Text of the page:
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  • National School Bus Safety Week

    school bus picking up studentsEach year, during the third week of October we observe National School Bus Safety Week. This year, the public education program designed to address the importance of school bus safety, runs from the 16th to the 20th of October. If you, your friends or loved ones have school-aged children, school bus safety and bus design are undoubtedly important topics in your household. Let’s take a look at what the National Association for Pupil Transportation (NAPT) says parents, students, teachers, motorists, school bus operators, school administrators and other interested parties can do to improve school bus safety for the nation’s youth.

    Safety Tips

    According to the NAPT, more than 25 million American children ride the school bus every day. The association has a variety of safety tips for kids and their families, ranging from advice on how to pack up for the school day to what children should do once they get to the bus stop. Here are the NAPT’s important tips:

    • When your child is getting ready for school, have them put all their items in a backpack or school bag so they do not drop things along the way
    • Encourage children to wear bright, contrasting colors so it will be easier for drives to spot them
    • Make sure kids leave home on time so they get to the bus stop before it is due to arrive, ideally at least five minutes early. Running after or in front of a bus is dangerous
    • Walk your children to the bus stop or encourage them to walk in groups with other students. Groups are easier for drivers to see
    • Practice good, responsible pedestrian behavior: walk on the sidewalk, and if there is no sidewalk stay out of the street. If you must walk in the street, walk single file, face traffic and stay as close to the edge of the road as you can
    • Stop and look left, right and left again when you are crossing the street. Do the same thing when passing driveways and alleyways. Exaggerate your head turns and narrate your actions so that your child knows you are looking left, right and left
    • Have children wait in a location where the driver can see them when they are driving down the street. Try to avoid waiting in a house or car
    • Do not allow children to play in the street. Playing with balls or other toys that can roll in the street can also be quite dangerous
    • Warn children that if they drop something when they are getting on or off of the bus that they should never reach down to pick it up. Instead, they should tell the driver and follow the driver’s instructions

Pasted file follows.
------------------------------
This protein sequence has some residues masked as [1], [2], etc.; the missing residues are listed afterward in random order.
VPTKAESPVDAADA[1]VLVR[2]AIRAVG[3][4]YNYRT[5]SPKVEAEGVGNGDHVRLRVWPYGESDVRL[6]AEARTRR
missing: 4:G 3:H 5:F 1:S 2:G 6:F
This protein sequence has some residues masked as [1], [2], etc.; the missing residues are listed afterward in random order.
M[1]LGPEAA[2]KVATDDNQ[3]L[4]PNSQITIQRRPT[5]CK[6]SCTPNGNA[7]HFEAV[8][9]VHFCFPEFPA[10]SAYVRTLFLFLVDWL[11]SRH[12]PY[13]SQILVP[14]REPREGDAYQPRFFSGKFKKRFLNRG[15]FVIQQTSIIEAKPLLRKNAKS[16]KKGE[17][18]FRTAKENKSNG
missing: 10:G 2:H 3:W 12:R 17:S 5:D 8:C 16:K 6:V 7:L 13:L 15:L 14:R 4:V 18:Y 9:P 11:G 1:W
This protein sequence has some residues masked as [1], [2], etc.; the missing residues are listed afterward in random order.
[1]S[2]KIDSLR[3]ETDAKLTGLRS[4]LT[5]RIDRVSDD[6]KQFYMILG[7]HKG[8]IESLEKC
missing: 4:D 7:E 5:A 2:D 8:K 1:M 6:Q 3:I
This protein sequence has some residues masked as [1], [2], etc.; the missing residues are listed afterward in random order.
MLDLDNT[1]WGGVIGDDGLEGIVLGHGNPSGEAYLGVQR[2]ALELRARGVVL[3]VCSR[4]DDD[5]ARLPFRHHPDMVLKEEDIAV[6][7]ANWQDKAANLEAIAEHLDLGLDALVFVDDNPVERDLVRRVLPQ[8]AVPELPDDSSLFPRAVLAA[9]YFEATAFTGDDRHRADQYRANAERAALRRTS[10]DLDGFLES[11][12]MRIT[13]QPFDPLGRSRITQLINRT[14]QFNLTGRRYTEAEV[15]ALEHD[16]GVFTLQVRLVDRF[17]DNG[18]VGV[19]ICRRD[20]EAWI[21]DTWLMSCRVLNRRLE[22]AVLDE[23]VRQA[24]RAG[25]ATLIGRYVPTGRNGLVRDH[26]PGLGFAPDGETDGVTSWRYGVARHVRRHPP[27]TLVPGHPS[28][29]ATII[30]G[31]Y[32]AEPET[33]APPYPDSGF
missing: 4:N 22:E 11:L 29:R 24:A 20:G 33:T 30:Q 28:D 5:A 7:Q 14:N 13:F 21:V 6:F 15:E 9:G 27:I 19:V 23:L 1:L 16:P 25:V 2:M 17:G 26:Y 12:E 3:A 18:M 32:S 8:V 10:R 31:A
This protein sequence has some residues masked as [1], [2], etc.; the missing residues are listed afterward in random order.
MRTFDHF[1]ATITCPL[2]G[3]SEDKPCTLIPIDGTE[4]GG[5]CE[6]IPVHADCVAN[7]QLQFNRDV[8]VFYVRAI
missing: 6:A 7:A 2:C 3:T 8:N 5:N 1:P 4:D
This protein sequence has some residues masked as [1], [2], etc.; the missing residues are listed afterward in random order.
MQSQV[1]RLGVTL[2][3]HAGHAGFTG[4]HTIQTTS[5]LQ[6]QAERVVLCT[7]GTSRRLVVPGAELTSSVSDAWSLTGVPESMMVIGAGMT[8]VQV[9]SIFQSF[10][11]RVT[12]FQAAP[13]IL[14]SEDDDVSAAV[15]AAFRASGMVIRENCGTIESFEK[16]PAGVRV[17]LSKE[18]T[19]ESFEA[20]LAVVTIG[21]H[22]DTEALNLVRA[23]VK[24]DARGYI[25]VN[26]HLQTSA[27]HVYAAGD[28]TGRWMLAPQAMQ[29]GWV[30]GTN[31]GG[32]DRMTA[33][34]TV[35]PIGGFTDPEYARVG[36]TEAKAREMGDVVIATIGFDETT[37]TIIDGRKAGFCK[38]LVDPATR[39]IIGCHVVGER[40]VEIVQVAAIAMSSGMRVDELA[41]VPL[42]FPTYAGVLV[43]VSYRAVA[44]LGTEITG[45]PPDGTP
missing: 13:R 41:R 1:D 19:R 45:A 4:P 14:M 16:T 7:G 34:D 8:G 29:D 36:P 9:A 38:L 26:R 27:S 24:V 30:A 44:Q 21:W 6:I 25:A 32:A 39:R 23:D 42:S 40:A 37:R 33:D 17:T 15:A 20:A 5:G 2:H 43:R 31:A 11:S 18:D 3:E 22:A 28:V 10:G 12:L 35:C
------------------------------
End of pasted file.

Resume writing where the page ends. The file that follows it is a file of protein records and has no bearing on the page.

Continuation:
• Remind children to always look to the right when they are exiting the school bus
    • If you meet your child at their bus stop after school, wait on the side where the child will be dropped off, not across the street. Children can be so excited to see their parents or loved ones after school that they may dash across the street, forgetting important safety rules
    • If children are allowed to bring cell phones or other electronic devices on the bus, make sure they are in a backpack or other type of holder so that kids can use handrails while boarding and departing the bus
    • Make sure that cell phone use on the bus does not cause any distractions for the driver

    Make sure you talk to your children about school bus safety regularly. If you want to learn more about, visit the NAPT’s infographic on National School Bus Safety Week here:

    Keeping kids safe should be one of the country’s top priorities, but millions of school buses still lack one of the most important safety features: seat belts. Although school buses are generally safer than motor vehicles, accidents that cause significant injuries and fatalities still happen every year. According to one study, there are approximately 60,000 accidents involving school buses each year. Of these, 14,000 result in children sustaining injuries. On average, 325 are fatal. Though the National Highway Traffic Safety Administration (NHTSA) has said that large school buses without seat belts do not pose a significant enough risk of injury or death to warrant the creation and implementation of a federal safety standard, saving the life of a single child is worth it. Call or email your local representatives to tell them how important it is to you and your family for school buses to have seat belts.

    To commemorate this year’s National School Bus Safety Week, take some time to review safety tips with your children. Utilizing available resources is one of the best and easiest ways to protect kids from preventable injuries. If your child sustained a school bus-related injury, someone at our firm may be able to help. To learn more, contact a representative now.

    Philadelphia Personal Injury Lawyers at Galfand Berger, LLP, Representing Injured Victims Since 1947

    If you have questions about filing a claim for injuries you sustained, contact the Philadelphia personal injury lawyers at Galfand Berger LLP today. Call us at 800-222-USWA (8792) or fill out our online form for a free consultation. Located in Philadelphia, Bethlehem, Lancaster, and Reading, we serve clients throughout New Jersey and Pennsylvania, including Allentown and Harrisburg.


    1-800-222-USWA (8792)